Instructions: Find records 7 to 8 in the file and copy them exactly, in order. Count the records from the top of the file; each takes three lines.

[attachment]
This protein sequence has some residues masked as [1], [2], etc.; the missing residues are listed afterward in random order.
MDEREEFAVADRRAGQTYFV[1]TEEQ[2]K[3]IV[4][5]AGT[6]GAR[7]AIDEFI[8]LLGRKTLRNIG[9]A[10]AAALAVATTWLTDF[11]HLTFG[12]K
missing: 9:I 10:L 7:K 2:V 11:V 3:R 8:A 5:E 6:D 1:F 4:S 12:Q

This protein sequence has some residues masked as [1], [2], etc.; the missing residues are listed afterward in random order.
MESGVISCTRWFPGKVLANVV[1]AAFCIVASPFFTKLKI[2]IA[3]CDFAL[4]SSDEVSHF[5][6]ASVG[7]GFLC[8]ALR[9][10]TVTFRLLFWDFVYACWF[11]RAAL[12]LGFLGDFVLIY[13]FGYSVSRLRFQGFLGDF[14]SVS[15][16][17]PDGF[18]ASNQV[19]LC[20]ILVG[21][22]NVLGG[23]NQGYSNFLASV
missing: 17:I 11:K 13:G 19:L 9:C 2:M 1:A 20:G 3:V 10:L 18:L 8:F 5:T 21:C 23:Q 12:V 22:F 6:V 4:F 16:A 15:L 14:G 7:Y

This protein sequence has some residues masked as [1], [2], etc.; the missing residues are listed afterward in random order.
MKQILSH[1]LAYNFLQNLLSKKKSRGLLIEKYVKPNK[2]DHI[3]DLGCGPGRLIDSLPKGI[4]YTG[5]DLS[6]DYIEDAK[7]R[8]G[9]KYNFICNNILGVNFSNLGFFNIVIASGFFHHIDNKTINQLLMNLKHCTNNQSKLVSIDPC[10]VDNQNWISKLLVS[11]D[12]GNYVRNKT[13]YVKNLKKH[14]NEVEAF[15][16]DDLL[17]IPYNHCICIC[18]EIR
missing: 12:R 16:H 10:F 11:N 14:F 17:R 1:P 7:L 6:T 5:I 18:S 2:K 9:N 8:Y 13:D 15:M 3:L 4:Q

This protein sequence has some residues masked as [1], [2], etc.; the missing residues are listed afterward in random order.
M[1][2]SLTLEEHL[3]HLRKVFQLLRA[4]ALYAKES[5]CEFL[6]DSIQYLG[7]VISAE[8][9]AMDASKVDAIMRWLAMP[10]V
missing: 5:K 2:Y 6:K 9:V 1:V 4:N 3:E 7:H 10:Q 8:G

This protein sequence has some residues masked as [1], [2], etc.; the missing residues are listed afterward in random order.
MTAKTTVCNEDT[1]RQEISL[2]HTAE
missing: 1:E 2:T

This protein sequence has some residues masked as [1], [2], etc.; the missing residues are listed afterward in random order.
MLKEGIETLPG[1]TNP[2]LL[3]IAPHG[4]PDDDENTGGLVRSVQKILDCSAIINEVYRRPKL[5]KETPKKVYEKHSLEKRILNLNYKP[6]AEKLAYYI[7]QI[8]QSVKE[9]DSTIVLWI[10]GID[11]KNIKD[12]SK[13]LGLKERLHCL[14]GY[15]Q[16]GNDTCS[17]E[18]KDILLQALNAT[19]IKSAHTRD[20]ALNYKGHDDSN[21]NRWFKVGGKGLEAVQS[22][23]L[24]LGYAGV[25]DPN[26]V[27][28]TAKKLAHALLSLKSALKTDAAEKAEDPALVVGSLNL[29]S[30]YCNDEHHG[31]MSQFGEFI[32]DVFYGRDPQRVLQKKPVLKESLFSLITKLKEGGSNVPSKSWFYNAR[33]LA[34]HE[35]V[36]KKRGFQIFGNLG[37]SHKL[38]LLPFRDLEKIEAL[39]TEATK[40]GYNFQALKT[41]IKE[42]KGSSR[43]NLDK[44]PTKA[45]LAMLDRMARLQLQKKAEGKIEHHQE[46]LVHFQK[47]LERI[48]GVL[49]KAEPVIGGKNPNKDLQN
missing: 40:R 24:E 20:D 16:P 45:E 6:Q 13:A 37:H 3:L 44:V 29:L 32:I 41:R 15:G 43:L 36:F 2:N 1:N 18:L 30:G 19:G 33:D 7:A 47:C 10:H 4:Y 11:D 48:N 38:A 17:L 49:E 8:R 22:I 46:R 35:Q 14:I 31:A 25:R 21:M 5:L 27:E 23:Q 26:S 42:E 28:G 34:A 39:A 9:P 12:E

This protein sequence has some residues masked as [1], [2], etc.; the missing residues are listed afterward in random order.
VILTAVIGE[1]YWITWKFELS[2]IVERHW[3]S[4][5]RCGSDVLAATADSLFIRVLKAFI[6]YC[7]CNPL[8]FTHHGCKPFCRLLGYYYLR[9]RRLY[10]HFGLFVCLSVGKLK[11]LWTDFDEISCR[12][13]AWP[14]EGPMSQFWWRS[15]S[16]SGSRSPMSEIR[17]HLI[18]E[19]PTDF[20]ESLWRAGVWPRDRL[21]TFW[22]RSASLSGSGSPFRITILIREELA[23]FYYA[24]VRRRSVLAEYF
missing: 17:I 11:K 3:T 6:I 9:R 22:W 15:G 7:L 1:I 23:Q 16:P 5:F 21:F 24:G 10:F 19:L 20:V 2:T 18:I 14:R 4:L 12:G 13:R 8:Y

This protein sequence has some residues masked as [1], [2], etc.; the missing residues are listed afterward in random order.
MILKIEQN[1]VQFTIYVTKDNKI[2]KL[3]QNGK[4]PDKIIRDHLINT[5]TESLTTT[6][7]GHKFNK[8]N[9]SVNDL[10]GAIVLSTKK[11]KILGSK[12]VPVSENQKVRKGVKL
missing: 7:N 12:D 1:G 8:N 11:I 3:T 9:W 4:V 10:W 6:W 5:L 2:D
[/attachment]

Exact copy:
This protein sequence has some residues masked as [1], [2], etc.; the missing residues are listed afterward in random order.
VILTAVIGE[1]YWITWKFELS[2]IVERHW[3]S[4][5]RCGSDVLAATADSLFIRVLKAFI[6]YC[7]CNPL[8]FTHHGCKPFCRLLGYYYLR[9]RRLY[10]HFGLFVCLSVGKLK[11]LWTDFDEISCR[12][13]AWP[14]EGPMSQFWWRS[15]S[16]SGSRSPMSEIR[17]HLI[18]E[19]PTDF[20]ESLWRAGVWPRDRL[21]TFW[22]RSASLSGSGSPFRITILIREELA[23]FYYA[24]VRRRSVLAEYF
missing: 17:I 11:K 3:T 6:I 9:R 22:W 15:G 7:L 1:I 23:Q 16:P 5:F 21:F 24:G 10:F 19:L 20:V 2:T 18:I 14:R 4:L 12:G 13:R 8:Y

This protein sequence has some residues masked as [1], [2], etc.; the missing residues are listed afterward in random order.
MILKIEQN[1]VQFTIYVTKDNKI[2]KL[3]QNGK[4]PDKIIRDHLINT[5]TESLTTT[6][7]GHKFNK[8]N[9]SVNDL[10]GAIVLSTKK[11]KILGSK[12]VPVSENQKVRKGVKL
missing: 7:N 12:D 1:G 8:N 11:I 3:T 9:W 4:V 10:W 6:W 5:L 2:D